Some of our smart national leaders or citizens that are remarkably contributing to national progress in their own ways did not acquire their academic foundations overseas or anywhere beyond the Liberian borders like the privileged few did.
Some of them may not have even been fortunate to sit under a foreign teacher. They were educated by Liberian teachers. But their excellent outputs and contributions to society speak of the quality of instructors they had here at the time.
And so the increasing backlash following President George Weah’s request for some 6000 Nigerian teachers to be dispatched here is quite understandable.
Though the “Pro – Poor” government has begun making some clarifications with respect to news of 6000 teachers to Liberia as part of a Technical Assistance agreement between the two nations, there are still fears that the thoughts of such move attempt to undermine the government’s own agenda to empower Liberians.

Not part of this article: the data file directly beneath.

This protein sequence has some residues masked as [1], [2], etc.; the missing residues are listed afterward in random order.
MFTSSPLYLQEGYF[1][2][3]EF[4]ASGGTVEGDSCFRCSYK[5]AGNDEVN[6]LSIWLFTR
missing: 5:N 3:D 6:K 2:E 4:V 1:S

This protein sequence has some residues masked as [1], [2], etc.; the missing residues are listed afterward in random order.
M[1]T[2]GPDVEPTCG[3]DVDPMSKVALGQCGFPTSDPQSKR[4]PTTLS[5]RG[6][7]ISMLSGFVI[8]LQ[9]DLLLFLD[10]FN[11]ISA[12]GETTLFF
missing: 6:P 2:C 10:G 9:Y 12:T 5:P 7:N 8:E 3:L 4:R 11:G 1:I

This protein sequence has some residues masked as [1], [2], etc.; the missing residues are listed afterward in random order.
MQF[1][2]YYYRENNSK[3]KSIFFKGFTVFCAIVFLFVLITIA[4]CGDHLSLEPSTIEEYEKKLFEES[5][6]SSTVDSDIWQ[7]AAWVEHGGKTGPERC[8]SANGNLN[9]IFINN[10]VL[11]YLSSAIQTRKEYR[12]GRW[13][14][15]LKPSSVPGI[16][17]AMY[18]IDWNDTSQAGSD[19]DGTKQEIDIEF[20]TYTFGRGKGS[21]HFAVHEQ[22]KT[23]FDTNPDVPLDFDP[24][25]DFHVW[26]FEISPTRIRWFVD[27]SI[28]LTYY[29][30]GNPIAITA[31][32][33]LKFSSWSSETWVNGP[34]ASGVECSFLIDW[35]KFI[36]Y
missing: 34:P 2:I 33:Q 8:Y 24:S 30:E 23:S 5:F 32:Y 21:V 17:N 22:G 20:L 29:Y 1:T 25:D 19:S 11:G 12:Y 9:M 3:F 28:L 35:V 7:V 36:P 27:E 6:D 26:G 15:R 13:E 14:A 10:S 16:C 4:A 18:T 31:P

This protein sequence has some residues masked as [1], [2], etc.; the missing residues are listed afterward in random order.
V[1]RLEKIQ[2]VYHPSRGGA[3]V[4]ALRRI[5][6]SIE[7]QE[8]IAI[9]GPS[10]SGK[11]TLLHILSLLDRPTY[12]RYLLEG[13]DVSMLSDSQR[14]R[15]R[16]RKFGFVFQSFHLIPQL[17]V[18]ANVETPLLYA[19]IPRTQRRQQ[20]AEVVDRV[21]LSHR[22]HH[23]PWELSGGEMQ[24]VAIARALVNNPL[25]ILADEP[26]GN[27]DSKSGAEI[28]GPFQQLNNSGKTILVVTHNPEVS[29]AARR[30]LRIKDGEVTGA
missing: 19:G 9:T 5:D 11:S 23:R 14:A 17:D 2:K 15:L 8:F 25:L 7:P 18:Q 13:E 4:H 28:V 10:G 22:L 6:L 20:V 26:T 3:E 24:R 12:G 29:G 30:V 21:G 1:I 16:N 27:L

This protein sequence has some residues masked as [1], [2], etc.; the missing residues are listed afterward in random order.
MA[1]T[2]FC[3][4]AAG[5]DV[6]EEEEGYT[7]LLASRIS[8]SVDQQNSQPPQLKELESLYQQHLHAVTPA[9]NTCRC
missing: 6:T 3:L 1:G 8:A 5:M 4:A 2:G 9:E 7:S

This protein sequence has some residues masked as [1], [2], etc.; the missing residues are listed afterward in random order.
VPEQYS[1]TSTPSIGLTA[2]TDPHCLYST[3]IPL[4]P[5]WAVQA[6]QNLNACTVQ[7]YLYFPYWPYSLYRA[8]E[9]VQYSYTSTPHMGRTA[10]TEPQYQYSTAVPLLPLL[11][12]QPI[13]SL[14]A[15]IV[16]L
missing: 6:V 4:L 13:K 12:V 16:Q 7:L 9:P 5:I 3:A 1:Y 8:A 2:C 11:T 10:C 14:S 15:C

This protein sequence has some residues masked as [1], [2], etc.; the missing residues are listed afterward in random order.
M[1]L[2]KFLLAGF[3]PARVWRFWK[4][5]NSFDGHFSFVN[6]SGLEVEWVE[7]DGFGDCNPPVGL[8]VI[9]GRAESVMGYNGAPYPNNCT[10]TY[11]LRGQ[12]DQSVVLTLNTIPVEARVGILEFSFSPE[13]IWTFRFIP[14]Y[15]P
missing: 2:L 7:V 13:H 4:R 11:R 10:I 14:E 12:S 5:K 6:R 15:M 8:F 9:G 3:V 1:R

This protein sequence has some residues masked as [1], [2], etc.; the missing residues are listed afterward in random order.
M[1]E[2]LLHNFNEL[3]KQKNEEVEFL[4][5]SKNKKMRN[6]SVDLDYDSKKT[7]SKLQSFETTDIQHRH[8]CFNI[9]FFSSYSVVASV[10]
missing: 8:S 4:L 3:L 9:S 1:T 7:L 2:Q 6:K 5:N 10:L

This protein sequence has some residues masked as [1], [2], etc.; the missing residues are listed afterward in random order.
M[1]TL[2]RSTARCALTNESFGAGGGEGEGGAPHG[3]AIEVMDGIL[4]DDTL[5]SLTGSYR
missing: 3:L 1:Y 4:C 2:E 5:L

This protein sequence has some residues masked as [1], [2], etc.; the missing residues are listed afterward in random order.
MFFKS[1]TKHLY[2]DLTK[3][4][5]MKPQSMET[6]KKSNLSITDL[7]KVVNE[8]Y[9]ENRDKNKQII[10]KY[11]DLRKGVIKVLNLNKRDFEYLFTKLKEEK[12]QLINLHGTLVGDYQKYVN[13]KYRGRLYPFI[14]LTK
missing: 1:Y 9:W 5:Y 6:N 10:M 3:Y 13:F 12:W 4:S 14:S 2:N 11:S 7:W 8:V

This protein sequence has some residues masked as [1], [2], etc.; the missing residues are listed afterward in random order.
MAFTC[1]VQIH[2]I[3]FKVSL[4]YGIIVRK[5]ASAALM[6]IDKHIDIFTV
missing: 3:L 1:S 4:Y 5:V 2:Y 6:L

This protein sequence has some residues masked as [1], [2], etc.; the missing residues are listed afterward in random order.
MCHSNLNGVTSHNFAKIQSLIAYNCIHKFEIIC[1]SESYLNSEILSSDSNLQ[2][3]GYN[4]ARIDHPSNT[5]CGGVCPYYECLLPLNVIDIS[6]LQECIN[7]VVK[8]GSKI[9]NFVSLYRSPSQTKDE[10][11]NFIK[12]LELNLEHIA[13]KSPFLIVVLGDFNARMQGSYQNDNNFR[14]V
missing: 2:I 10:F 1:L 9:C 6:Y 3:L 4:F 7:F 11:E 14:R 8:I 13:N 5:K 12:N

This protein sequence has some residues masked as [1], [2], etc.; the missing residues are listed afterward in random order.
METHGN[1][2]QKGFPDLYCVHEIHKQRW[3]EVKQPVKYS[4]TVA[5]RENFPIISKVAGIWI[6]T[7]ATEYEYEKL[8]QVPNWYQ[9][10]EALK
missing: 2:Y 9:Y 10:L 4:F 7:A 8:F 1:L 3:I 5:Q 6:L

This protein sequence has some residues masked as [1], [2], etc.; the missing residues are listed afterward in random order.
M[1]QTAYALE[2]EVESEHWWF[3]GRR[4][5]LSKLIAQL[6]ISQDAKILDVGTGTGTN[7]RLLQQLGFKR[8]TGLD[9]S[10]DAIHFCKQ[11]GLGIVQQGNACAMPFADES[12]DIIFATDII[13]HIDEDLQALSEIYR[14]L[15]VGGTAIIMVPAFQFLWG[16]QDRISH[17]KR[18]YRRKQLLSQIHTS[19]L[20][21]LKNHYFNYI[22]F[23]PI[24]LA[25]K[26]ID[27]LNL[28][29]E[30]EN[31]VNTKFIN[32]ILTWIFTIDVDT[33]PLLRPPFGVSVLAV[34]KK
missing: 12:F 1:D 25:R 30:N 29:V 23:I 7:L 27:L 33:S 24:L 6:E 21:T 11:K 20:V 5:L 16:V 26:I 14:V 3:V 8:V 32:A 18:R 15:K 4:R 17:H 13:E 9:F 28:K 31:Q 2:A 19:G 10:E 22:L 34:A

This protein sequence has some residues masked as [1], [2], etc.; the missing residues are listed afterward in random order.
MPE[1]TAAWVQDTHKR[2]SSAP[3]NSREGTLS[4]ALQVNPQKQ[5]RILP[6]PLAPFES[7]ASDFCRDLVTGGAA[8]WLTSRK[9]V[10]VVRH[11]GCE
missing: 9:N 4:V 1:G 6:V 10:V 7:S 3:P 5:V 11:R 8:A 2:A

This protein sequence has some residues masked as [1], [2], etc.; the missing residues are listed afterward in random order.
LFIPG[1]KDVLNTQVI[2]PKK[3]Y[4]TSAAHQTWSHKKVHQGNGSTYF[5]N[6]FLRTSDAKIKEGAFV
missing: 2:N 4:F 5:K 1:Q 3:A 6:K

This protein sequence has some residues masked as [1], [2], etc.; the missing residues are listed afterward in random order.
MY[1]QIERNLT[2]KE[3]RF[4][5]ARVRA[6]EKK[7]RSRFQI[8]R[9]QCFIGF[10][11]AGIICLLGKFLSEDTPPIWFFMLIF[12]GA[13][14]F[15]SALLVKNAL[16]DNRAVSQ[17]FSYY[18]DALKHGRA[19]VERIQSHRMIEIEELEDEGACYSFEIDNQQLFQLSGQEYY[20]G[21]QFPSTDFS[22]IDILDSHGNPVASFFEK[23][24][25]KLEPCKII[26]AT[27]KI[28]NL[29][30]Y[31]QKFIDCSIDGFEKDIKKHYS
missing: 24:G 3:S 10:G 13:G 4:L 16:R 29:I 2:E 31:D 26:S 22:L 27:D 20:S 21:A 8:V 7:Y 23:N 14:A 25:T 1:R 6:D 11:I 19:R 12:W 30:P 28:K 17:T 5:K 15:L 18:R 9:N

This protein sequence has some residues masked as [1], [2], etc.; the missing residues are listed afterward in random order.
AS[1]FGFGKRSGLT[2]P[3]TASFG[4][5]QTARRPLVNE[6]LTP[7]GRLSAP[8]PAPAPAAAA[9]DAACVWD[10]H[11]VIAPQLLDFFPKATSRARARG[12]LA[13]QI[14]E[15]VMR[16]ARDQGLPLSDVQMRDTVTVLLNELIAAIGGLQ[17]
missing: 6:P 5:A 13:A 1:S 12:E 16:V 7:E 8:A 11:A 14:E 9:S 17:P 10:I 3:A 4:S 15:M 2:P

Thus the more we turn away our attention from the “made in Liberia” and “made by Liberian” in the name of seeking experts from other countries, the more we fail to empower the very poor people we claim to represent with our resources.
This article is intended to reinforce the spirit of the “pro – poor”, that the government will rethink some of its decision on the taste of foreign experts especially when its main agenda is to build the capacity of the Liberian people regardless of the sectors.
The teachers, and to add a few, (police officers, nurses, army personnel, civil servants and you name the rest), are some of those whose conditions need to be addressed, and trust me among them are very committed people that deserve better.
But more often than not, these patriots are told that their professions are sacrificial and that it is their way of contributing to the peace, and security of our nation, while those in political positions exploit our resources.
This is why it has become unthinkable that the importation of some 6000 Nigerian teachers into our country and providing them lodging, salaries and other benefits that could have been used to improve the conditions and standards of our teachers is being condemned so loudly.